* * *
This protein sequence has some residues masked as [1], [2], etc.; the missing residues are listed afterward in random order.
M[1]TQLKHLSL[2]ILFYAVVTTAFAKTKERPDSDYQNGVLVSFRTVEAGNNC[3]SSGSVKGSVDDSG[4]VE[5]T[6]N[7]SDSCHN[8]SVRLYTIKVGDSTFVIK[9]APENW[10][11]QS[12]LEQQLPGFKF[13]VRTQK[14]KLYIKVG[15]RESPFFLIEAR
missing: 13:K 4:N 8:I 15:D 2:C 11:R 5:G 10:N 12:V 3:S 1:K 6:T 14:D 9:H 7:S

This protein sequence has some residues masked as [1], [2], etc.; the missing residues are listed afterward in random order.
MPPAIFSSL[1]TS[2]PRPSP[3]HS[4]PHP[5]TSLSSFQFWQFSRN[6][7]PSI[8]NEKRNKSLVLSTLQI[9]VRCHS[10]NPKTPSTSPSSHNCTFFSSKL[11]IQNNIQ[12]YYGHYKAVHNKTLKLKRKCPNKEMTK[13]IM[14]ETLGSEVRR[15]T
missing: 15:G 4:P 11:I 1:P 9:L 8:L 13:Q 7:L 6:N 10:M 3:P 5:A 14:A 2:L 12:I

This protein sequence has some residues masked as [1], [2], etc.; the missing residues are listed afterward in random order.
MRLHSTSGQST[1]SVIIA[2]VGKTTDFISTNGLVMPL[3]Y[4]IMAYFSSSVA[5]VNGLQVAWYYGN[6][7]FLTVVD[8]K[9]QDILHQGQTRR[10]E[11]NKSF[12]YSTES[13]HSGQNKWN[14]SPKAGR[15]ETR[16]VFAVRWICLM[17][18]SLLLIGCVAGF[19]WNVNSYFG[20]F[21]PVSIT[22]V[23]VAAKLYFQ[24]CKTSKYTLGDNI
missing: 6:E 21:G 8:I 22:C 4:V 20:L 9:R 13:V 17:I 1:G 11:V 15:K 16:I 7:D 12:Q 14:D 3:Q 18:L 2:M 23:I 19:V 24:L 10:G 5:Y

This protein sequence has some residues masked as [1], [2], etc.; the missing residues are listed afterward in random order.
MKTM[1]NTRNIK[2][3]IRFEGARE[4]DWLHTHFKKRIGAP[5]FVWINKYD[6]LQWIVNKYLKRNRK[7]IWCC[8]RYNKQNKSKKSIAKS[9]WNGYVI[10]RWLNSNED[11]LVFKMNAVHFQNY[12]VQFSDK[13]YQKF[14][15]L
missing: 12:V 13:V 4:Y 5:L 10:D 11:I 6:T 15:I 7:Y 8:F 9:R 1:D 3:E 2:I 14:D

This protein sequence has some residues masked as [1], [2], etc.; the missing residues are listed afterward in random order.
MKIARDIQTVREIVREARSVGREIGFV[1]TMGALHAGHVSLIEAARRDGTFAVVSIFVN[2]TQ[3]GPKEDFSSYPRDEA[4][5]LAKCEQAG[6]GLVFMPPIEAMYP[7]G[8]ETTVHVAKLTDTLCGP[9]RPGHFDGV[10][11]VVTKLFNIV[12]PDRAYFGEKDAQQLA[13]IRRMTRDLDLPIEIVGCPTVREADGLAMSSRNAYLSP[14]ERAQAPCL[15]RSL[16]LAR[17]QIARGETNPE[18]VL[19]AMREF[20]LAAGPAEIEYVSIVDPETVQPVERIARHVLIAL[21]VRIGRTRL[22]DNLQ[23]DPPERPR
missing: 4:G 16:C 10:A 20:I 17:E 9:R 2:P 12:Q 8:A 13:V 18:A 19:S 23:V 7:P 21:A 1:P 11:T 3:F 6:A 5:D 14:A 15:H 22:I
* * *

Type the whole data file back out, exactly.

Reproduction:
This protein sequence has some residues masked as [1], [2], etc.; the missing residues are listed afterward in random order.
M[1]TQLKHLSL[2]ILFYAVVTTAFAKTKERPDSDYQNGVLVSFRTVEAGNNC[3]SSGSVKGSVDDSG[4]VE[5]T[6]N[7]SDSCHN[8]SVRLYTIKVGDSTFVIK[9]APENW[10][11]QS[12]LEQQLPGFKF[13]VRTQK[14]KLYIKVG[15]RESPFFLIEAR
missing: 13:K 4:N 8:I 15:D 2:C 11:R 5:G 10:N 12:V 3:S 1:K 6:T 14:D 9:H 7:S

This protein sequence has some residues masked as [1], [2], etc.; the missing residues are listed afterward in random order.
MPPAIFSSL[1]TS[2]PRPSP[3]HS[4]PHP[5]TSLSSFQFWQFSRN[6][7]PSI[8]NEKRNKSLVLSTLQI[9]VRCHS[10]NPKTPSTSPSSHNCTFFSSKL[11]IQNNIQ[12]YYGHYKAVHNKTLKLKRKCPNKEMTK[13]IM[14]ETLGSEVRR[15]T
missing: 15:G 4:P 11:I 1:P 9:L 8:L 13:Q 7:L 6:N 10:M 3:P 5:A 14:A 2:L 12:I

This protein sequence has some residues masked as [1], [2], etc.; the missing residues are listed afterward in random order.
MRLHSTSGQST[1]SVIIA[2]VGKTTDFISTNGLVMPL[3]Y[4]IMAYFSSSVA[5]VNGLQVAWYYGN[6][7]FLTVVD[8]K[9]QDILHQGQTRR[10]E[11]NKSF[12]YSTES[13]HSGQNKWN[14]SPKAGR[15]ETR[16]VFAVRWICLM[17][18]SLLLIGCVAGF[19]WNVNSYFG[20]F[21]PVSIT[22]V[23]VAAKLYFQ[24]CKTSKYTLGDNI
missing: 6:E 21:G 8:I 22:C 4:V 20:L 9:R 13:V 17:I 1:G 11:V 15:K 16:I 7:D 12:Q 14:D 3:Q 18:L 2:M 23:I 19:V 24:L 10:G 5:Y

This protein sequence has some residues masked as [1], [2], etc.; the missing residues are listed afterward in random order.
MKTM[1]NTRNIK[2][3]IRFEGARE[4]DWLHTHFKKRIGAP[5]FVWINKYD[6]LQWIVNKYLKRNRK[7]IWCC[8]RYNKQNKSKKSIAKS[9]WNGYVI[10]RWLNSNED[11]LVFKMNAVHFQNY[12]VQFSDK[13]YQKF[14][15]L
missing: 12:V 13:V 4:Y 5:L 10:D 11:I 6:T 15:I 7:Y 8:F 9:R 1:D 3:E 2:I 14:D

This protein sequence has some residues masked as [1], [2], etc.; the missing residues are listed afterward in random order.
MKIARDIQTVREIVREARSVGREIGFV[1]TMGALHAGHVSLIEAARRDGTFAVVSIFVN[2]TQ[3]GPKEDFSSYPRDEA[4][5]LAKCEQAG[6]GLVFMPPIEAMYP[7]G[8]ETTVHVAKLTDTLCGP[9]RPGHFDGV[10][11]VVTKLFNIV[12]PDRAYFGEKDAQQLA[13]IRRMTRDLDLPIEIVGCPTVREADGLAMSSRNAYLSP[14]ERAQAPCL[15]RSL[16]LAR[17]QIARGETNPE[18]VL[19]AMREF[20]LAAGPAEIEYVSIVDPETVQPVERIARHVLIAL[21]VRIGRTRL[22]DNLQ[23]DPPERPR
missing: 4:G 16:C 10:A 20:I 17:E 9:R 2:P 12:Q 8:A 13:V 18:A 19:S 23:V 7:P 21:A 1:P 11:T 3:F 6:A 5:D 14:A 15:H 22:I